Material Safety Data Sheets (MSDS)
In accordance with the Occupational Safety and Health Administration's (OSHA) Right to Know law, employers are required to ensure that information about workplace hazards and safety issues is made easily available to employees. If there are hazardous chemicals in the workplace, a written hazard communication program must be in place. Manufacturers and distributors of hazardous chemicals are required to produce a Material Safety Data Sheet (MSDS) for every chemical that contains hazardous ingredients. The MSDS sheets are distributed to customers who purchase the product. There are over 650,000 hazardous chemicals in workplaces, and an MSDS for each one.
An MSDS identifies the ingredients of dangerous materials and instructs employees about the safe handling, use, storage, and first-aid measures to take if there is an incident with the chemical. Employers are required to keep an MSDS readily available for each hazardous chemical in the workplace. The documents should be kept in bright binders that cannot be removed from the area. Typically, the binders are secured to a holder or shelf with a chain or cable to ensure that they are not misplaced. You can purchase brightly labeled binders that are specifically for MSDSs. A binder should be kept by the employee time clock and/or the employee bulletin board where legal postings are kept, and also within close vicinity of areas where the chemicals are stored. If your company is very small, one binder may be sufficient. One of the important things about the whereabouts of the MSDSs is that an employee has quick access to a binder when it is needed. Keep this in mind as you decide where to place it.
The Right to Know law is OSHA's Hazard Communication Standard (HCS). This standard is based on the simple concept that employees have both a need and a right to know the hazards and the identity of the chemicals they are exposed to when working. You can find out more about the standard and training resources at
Place several copies of each MSDS in your binder so that if an employee has to leave the building for medical attention, he can take a MSDS for the chemical with him to the treating facility. Keep them in alphabetical order with tabs to easily identify the chemical name — clear pocket dividers come in handy for this.
Previously, chemical manufacturers did not follow a specific format for reporting information on the MSDSs. This made it more difficult to find information since there was no consistency from one MSDS to the next. For instance, one chemical may have the instructions for addressing skin exposure in the top section of the MSDS, but another may have it at the end. The Chemical Manufacturers Association's (now known as the American Chemistry Council) MSDS work group established a format for MSDSs. This developed into the American National Standards Institute (ANSI) standard Z400.2, which is a voluntary standard in MSDS preparation, but most chemical companies are expected to follow the format, making MSDS information quicker to access.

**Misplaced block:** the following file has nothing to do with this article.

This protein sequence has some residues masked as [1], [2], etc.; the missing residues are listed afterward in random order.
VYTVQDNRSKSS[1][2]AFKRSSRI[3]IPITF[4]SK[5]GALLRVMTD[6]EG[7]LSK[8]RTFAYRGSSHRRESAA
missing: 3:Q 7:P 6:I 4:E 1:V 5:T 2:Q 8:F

Perform an audit of your MSDS binder(s) frequently. If there is only one copy left of an MSDS, make more copies so that someone doesn't take the last one, leaving you with none. When you receive newly revised MSDSs, discard the old ones and place copies of the new revision in your binder. Also, make sure that you have an MSDS for every chemical on the property. Discard the MSDS forms for chemicals that you no longer use.
State and Federal Compliance
Some states have OSHA-approved safety and health programs with their own specific compliance procedures that may be more stringent than federal regulations. Check with state authorities for additional information you may need to know. These states are Alaska, Arizona, California, Connecticut, Hawaii, Indiana, Iowa, Kentucky, Maryland, Michigan, Minnesota, Nevada, New Mexico, New York (state and municipal employees only), North Carolina, Oregon, Puerto Rico, South Carolina, Tennessee, Utah, Vermont, Virgin Islands, Virginia, Washington, and Wyoming.
Employees who do not use chemicals on the job but have access to them are also covered by the Right to Know law. They have a right to know about the potential dangers, the proper use and storage, and what to do if a spill or exposure occurs.
There are two types of hazardous chemicals covered by the HCS. Physical hazards are those that have the potential for flammability or explosions. Health hazards apply to chemicals with acute and chronic effects if employees inhale them or are exposed to them. Proper enforcement of the HCS will help decrease workplace incidents and injuries caused by chemicals, which will help reduce the number of workers' compensation injuries and illnesses.
Get Your HCS in Writing
The federal HCS is your requirement to inform and train workers about the hazards in the workplace, retain warning labels on containers and drums, and ensure that workers know the whereabouts of MSDSs. A written plan that details the HCS should be kept on file and include the following:
A list of all chemicals kept on site
Who is responsible for maintaining MSDSs
How employees will be informed and trained
Which employees will use chemicals and for what purpose
Where the MSDS binders will be located
Who is responsible for ensuring that chemicals are properly labeled
What to do in the event of chemical spill or emergency
A written HCS policy is not needed if employee contact with chemicals is limited to sealed containers. This may apply to retail, warehouse, or transport industries. However, employees need to be trained on what to do in the event of a chemical spill or emergency.